“Hey Frosty! Go Frosty! Attaway! Attaway!”
More than 1,200 people gathered Saturday at Tacoma’s Life Center church to celebrate the life of Forrest “Frosty” Westering, the legendary Pacific Lutheran University football coach who died last month at the age of 85.
There were tears as family members and former players recounted, sometimes with painful openness, the influence Westering and his Christian-based coaching had on their lives.
But there was also laughter in the memories of a man who wore mismatched socks, drove a famously battered station wagon, occasionally commandeered the pep band’s drum at half-times and employed unusual coaching techniques such as having his players run onto the playing field holding hands and singing Christmas carols.
“You knew that when Frosty was leading the way, there was going to be joy in it,” said Westering’s grandson, Chad Johnson. “Football was a vehicle, and he used it to show us what was beyond.”
Westering was the coach at PLU from 1972- 2003, leading the football team to 32 winning seasons and four national championships. He coached 26 All-America players at the Parkland campus.
“I had the wonderful privilege of knowing a man who was the answer to my parents’ prayers,” said Steve Ridgway, a two-time PLU football team captain who’s now in Christian ministry. “He taught me to be kinder and to serve those that could not serve me back.”
Ridgway, who played in the ’70s, recalled a game during his senior year—his fourth with the Lutes – in which he earned a personal foul for unsportsmanlike behavior.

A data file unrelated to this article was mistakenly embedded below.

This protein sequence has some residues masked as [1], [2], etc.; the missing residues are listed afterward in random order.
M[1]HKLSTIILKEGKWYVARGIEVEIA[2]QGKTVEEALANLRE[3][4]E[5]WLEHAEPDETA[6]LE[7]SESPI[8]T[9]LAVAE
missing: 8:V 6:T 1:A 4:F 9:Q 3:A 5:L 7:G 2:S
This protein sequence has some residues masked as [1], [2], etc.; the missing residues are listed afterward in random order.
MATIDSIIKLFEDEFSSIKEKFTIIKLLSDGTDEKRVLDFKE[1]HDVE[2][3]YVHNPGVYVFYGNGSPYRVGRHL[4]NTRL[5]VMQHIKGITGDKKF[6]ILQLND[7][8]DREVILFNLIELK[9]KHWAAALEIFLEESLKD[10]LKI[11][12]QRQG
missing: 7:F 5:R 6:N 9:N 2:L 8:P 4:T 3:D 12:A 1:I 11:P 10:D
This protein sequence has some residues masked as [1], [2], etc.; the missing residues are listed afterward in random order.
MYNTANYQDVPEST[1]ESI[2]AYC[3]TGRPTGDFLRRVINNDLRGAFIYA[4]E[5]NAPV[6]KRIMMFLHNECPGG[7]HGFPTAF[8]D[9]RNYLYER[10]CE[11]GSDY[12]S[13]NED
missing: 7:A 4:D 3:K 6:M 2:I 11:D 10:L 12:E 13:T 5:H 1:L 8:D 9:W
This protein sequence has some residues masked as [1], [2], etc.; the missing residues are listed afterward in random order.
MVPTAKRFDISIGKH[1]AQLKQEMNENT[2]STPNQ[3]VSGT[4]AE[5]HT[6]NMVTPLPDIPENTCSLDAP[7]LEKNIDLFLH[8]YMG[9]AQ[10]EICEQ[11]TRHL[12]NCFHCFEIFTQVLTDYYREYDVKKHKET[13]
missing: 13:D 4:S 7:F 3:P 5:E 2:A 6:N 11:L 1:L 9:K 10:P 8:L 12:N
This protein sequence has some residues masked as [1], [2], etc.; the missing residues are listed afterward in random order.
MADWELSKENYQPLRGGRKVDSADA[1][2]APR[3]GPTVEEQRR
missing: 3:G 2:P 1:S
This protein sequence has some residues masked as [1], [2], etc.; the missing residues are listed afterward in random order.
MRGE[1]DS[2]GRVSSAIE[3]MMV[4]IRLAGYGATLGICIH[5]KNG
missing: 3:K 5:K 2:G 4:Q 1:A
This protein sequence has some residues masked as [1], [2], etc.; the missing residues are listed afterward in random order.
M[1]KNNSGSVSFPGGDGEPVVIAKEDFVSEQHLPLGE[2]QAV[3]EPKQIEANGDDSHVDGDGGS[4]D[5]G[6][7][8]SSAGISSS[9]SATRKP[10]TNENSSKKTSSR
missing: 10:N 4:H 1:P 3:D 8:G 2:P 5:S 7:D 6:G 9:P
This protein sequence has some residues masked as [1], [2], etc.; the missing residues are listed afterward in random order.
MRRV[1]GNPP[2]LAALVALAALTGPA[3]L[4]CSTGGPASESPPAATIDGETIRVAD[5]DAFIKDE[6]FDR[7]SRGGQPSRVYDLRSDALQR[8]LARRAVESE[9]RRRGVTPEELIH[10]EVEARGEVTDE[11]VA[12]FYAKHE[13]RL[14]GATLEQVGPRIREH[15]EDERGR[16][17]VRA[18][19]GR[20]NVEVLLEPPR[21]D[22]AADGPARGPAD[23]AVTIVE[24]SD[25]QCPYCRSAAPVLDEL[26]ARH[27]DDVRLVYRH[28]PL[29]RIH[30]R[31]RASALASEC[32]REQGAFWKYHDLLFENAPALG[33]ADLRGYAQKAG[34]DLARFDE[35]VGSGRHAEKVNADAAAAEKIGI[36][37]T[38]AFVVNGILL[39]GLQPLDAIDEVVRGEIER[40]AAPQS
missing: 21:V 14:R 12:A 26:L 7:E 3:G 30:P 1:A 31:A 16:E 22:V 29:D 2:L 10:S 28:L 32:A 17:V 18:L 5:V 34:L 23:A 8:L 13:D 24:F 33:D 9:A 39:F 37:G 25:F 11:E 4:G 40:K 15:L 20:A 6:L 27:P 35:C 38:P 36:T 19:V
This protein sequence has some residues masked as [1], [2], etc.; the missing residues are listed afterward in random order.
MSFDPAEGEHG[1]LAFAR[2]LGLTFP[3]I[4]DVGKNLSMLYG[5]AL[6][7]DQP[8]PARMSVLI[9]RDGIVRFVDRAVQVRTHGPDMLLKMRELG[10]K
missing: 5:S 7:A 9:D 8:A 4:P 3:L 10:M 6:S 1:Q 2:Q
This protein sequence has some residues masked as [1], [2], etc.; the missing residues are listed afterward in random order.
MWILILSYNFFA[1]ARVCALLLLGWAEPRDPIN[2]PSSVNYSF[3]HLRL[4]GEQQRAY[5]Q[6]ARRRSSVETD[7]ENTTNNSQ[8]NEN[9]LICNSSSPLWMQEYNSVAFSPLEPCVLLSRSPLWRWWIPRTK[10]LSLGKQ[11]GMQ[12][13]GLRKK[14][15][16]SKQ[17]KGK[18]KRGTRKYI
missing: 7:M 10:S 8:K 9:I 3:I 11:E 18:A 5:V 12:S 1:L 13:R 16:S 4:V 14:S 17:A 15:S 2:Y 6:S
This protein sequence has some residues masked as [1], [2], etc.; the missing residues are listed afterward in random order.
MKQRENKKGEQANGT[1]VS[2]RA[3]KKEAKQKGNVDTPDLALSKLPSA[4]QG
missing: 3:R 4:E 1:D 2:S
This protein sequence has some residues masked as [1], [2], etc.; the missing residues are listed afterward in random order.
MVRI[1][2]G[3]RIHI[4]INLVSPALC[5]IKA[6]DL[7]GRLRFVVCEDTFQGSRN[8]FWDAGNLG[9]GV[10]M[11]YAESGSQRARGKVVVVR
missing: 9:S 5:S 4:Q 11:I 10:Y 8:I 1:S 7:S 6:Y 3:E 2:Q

“I heard a thundering voice. ‘Steve!’”
Ridgway saw Westering beckoning him, and he ran to the sidelines to meet him, expecting the worst.
When he got there, he said, Westering drew him close and said quietly, “You remember one thing.”
Ridgway saw that he was smiling.
“I love you’” the coach said. “’Now go out there and be the man I know you are.’”
Scott Westering played for his father, took over the football program from him and is PLU’s current head coach. He struggled to compose himself for more than a full minute at the microphone before he was able to speak.
He then delivered a composed eulogy, praising his father’s consistently positive attitude, his generous love and his excitement for life.
“I’m sure heaven just got him more excited,” he said. “He’s saying to the angels, “Have a great eternal day.’”
Nearly every speaker stressed that Westering’s strong Christian faith was what formed the basis not only for how he coached but how he approached life. His daughter Holly Johnson said the Bible was “his ultimate playbook.”
Brad Westering, the late coach’s eldest son and a former PLU quarterback and team captain, noted that hundreds of people have told him that his father changed their lives.
“That’s fine,” he said, “but if you excuse Jesus from that, you missed it. That’s what it was all about. His power was in the Lord.”
Donna Westering, Westering’s wife of 62 years, received a standing ovation when she read what she said was her husband’s favorite poem, “I Met the Master Face to Face,” a Christian poem of uncertain origin.
At the conclusion of the memorial, Westering’s large extended family spread out across the front of the church and led the audience in the “Attaway cheer,” a PLU tradition invented by Westering.
When led by him, the cheer would support whatever and whomever he thought deserved it – from his players to Mount Rainier, from restaurant cooks and airline pilots to newspaper photographers.
The crowd stood and yelled, some with tears on their faces:
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